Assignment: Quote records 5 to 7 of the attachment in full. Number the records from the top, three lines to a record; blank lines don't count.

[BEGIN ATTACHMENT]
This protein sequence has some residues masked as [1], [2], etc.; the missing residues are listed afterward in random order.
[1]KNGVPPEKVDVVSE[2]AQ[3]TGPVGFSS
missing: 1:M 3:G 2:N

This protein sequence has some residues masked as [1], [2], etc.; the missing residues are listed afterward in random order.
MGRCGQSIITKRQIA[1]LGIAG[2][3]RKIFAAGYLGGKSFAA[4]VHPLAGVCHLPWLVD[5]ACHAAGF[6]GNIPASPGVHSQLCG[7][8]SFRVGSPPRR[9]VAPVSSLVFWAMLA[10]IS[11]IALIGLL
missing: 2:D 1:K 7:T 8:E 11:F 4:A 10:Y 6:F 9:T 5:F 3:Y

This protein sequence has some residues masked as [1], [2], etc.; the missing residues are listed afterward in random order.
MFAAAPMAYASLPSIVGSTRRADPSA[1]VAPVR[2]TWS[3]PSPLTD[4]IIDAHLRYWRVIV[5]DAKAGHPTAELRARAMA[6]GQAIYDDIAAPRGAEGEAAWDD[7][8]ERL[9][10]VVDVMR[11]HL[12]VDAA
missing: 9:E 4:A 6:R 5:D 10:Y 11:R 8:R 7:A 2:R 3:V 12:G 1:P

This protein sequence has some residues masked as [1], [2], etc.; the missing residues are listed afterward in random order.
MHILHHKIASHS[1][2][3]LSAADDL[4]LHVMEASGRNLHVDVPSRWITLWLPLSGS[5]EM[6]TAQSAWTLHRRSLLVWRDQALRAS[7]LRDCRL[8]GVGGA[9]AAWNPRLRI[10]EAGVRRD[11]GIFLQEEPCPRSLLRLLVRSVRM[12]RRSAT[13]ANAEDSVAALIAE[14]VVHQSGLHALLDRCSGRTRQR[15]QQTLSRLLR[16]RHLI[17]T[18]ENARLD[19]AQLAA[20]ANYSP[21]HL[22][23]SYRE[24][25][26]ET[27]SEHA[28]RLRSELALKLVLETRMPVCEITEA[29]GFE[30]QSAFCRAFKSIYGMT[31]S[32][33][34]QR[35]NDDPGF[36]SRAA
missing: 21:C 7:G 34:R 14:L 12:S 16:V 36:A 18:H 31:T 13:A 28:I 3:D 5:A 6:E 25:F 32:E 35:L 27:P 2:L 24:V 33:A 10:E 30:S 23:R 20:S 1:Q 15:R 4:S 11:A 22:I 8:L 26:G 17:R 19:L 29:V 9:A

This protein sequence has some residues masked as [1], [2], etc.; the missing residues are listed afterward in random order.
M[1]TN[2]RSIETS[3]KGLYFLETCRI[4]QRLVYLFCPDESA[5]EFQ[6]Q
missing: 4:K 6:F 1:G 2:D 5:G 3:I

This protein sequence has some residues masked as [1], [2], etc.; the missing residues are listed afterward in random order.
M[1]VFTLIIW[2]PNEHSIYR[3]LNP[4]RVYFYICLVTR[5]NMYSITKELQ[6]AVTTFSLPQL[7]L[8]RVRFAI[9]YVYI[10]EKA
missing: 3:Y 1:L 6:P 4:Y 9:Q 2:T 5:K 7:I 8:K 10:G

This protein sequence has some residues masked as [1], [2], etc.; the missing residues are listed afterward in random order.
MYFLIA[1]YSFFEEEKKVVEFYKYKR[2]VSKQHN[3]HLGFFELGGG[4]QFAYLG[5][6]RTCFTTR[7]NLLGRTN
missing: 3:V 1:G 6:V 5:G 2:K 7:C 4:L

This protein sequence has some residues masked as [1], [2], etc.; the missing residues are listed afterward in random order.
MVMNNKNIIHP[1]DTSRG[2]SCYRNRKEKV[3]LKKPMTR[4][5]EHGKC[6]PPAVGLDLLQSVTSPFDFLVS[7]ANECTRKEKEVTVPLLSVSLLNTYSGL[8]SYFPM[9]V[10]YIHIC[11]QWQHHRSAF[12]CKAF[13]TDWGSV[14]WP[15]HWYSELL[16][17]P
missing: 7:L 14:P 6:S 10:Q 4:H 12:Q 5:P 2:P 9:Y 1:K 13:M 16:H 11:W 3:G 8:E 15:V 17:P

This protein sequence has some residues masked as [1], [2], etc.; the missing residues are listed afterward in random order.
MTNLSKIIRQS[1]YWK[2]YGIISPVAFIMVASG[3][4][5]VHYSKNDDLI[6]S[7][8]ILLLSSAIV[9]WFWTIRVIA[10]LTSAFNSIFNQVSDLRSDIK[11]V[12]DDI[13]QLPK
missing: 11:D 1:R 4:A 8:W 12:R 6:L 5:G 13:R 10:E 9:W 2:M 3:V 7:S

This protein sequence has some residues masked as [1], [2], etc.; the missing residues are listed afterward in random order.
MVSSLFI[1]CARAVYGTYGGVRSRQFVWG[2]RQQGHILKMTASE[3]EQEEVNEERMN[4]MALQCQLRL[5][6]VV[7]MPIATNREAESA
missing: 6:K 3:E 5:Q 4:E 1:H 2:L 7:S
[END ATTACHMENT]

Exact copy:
This protein sequence has some residues masked as [1], [2], etc.; the missing residues are listed afterward in random order.
M[1]TN[2]RSIETS[3]KGLYFLETCRI[4]QRLVYLFCPDESA[5]EFQ[6]Q
missing: 4:K 6:F 1:G 2:D 5:G 3:I

This protein sequence has some residues masked as [1], [2], etc.; the missing residues are listed afterward in random order.
M[1]VFTLIIW[2]PNEHSIYR[3]LNP[4]RVYFYICLVTR[5]NMYSITKELQ[6]AVTTFSLPQL[7]L[8]RVRFAI[9]YVYI[10]EKA
missing: 3:Y 1:L 6:P 4:Y 9:Q 2:T 5:K 7:I 8:K 10:G

This protein sequence has some residues masked as [1], [2], etc.; the missing residues are listed afterward in random order.
MYFLIA[1]YSFFEEEKKVVEFYKYKR[2]VSKQHN[3]HLGFFELGGG[4]QFAYLG[5][6]RTCFTTR[7]NLLGRTN
missing: 3:V 1:G 6:V 5:G 2:K 7:C 4:L